Re: Vision impaired interface

From: Edward Cherlin <edward_dot_cherlin_at_etssg_dot_com>
Date: Fri Oct 31 2003 - 13:34:12 CST

On Friday 31 October 2003 09:28 am, Douglas W. Jones wrote:
> On Friday, October 31, 2003, at 09:41 AM, Edward Cherlin wrote:

> > There are Braille "displays", too, on one-line or full page
> > pin arrays.
> These cost an arm and a leg. The problem is, you need a
> separate actuator behind each pin of the pin array.
> Doug Jones

Yes. Freedom Scientific quotes prices from $2,000 to $10,000. So
it might have to be an extra cost option. On the other hand...
NIST has developed a unique refreshable Braille technology that
can reduce cost by a factor of 10 or more. It will make possible
high performance Braille displays for $1000 or less, and enable
high speed reading devices about the size of a portable CD
player. While existing displays put Braille on a linear array of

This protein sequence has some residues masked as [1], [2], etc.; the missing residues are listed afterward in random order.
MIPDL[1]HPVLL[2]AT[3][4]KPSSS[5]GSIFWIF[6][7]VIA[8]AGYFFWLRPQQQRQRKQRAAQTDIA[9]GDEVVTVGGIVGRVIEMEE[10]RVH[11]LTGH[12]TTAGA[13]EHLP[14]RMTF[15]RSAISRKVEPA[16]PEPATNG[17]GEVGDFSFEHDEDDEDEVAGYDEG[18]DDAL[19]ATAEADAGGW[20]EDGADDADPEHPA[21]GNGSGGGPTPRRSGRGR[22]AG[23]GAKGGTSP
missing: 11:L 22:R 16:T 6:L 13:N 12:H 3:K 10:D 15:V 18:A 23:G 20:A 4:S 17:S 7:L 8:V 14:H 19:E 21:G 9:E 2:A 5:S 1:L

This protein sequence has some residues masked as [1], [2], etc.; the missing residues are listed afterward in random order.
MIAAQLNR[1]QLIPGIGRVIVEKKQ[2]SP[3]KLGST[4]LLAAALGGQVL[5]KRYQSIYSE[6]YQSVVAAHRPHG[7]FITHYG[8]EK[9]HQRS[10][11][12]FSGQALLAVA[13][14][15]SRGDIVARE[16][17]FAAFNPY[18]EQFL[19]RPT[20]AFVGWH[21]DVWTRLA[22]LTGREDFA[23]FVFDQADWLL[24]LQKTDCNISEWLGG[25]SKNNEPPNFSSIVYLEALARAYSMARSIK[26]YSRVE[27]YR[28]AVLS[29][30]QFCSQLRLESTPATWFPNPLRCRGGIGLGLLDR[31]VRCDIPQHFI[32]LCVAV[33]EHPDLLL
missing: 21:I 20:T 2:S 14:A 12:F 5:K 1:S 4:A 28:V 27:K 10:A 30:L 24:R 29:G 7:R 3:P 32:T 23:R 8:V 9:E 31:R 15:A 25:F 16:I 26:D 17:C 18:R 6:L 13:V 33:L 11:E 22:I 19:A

dots, this design puts the Braille on the rim of a rotating
wheel, which moves the text past the user's fingers. Users can
adjust wheel speed, or can pause the wheel for stationary
reading. Tests thus far indicate a high degree of readability.
With advice from many Braille users and accessibility
organizations, a working second-generation prototype was first
shown at the Electronic Book 2000 conference in September, 2000,
hosted by Victor McCrary.

 Resources and Contacts

Technical Contact: John Roberts (project manager), , 301-975-5683

- Alternate Contact:
- Oliver Slattery, , 301-975-4281

Business Contact: Clara Asmail, ,

Articles regarding the NIST Braille reader can be found in the
CISD Resource Center

Edward Cherlin, Simputer Evangelist
Encore Technologies (S) Pte. Ltd.
Computers for all of us,
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Received on Fri Oct 31 23:17:06 2003

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